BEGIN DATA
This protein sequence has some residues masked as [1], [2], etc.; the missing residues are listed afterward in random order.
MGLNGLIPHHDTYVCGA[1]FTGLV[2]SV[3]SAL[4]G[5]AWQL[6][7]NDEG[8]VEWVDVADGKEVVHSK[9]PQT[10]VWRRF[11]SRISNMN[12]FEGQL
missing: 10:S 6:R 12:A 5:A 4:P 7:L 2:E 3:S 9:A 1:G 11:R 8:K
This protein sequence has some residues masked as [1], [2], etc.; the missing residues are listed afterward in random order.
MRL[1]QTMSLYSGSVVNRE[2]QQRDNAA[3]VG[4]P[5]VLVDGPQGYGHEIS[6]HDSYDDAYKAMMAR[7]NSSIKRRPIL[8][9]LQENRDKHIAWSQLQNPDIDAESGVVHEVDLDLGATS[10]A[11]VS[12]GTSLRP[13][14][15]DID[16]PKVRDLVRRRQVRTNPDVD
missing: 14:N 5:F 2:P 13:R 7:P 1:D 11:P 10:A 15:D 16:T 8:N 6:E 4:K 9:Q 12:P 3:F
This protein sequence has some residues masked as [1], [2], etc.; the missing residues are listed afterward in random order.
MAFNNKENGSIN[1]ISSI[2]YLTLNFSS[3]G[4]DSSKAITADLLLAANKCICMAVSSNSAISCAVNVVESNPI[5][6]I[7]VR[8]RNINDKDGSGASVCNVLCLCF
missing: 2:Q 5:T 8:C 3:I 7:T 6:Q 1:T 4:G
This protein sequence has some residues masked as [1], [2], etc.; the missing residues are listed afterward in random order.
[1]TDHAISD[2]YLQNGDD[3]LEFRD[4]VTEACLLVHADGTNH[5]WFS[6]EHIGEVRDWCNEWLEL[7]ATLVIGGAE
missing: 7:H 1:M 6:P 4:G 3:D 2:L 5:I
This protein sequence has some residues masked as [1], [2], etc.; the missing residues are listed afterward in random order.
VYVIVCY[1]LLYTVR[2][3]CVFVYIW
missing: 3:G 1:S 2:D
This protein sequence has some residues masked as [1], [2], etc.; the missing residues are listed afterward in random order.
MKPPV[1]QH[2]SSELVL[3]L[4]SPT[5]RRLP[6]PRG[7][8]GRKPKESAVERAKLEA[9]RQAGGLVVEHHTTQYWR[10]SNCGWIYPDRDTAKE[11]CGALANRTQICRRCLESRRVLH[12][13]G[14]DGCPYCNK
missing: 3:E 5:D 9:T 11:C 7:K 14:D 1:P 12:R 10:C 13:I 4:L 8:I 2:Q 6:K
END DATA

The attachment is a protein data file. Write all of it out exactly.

This protein sequence has some residues masked as [1], [2], etc.; the missing residues are listed afterward in random order.
MGLNGLIPHHDTYVCGA[1]FTGLV[2]SV[3]SAL[4]G[5]AWQL[6][7]NDEG[8]VEWVDVADGKEVVHSK[9]PQT[10]VWRRF[11]SRISNMN[12]FEGQL
missing: 10:S 6:R 12:A 5:A 4:P 7:L 2:E 3:S 9:A 1:G 11:R 8:K
This protein sequence has some residues masked as [1], [2], etc.; the missing residues are listed afterward in random order.
MRL[1]QTMSLYSGSVVNRE[2]QQRDNAA[3]VG[4]P[5]VLVDGPQGYGHEIS[6]HDSYDDAYKAMMAR[7]NSSIKRRPIL[8][9]LQENRDKHIAWSQLQNPDIDAESGVVHEVDLDLGATS[10]A[11]VS[12]GTSLRP[13][14][15]DID[16]PKVRDLVRRRQVRTNPDVD
missing: 14:N 5:F 2:P 13:R 7:P 1:D 11:P 10:A 15:D 16:T 8:N 6:E 4:K 9:Q 12:P 3:F
This protein sequence has some residues masked as [1], [2], etc.; the missing residues are listed afterward in random order.
MAFNNKENGSIN[1]ISSI[2]YLTLNFSS[3]G[4]DSSKAITADLLLAANKCICMAVSSNSAISCAVNVVESNPI[5][6]I[7]VR[8]RNINDKDGSGASVCNVLCLCF
missing: 2:Q 5:T 8:C 3:I 7:T 6:Q 1:T 4:G
This protein sequence has some residues masked as [1], [2], etc.; the missing residues are listed afterward in random order.
[1]TDHAISD[2]YLQNGDD[3]LEFRD[4]VTEACLLVHADGTNH[5]WFS[6]EHIGEVRDWCNEWLEL[7]ATLVIGGAE
missing: 7:H 1:M 6:P 4:G 3:D 2:L 5:I
This protein sequence has some residues masked as [1], [2], etc.; the missing residues are listed afterward in random order.
VYVIVCY[1]LLYTVR[2][3]CVFVYIW
missing: 3:G 1:S 2:D
This protein sequence has some residues masked as [1], [2], etc.; the missing residues are listed afterward in random order.
MKPPV[1]QH[2]SSELVL[3]L[4]SPT[5]RRLP[6]PRG[7][8]GRKPKESAVERAKLEA[9]RQAGGLVVEHHTTQYWR[10]SNCGWIYPDRDTAKE[11]CGALANRTQICRRCLESRRVLH[12][13]G[14]DGCPYCNK
missing: 3:E 5:D 9:T 11:C 7:K 14:D 1:P 12:R 10:C 13:I 4:L 8:I 2:Q 6:K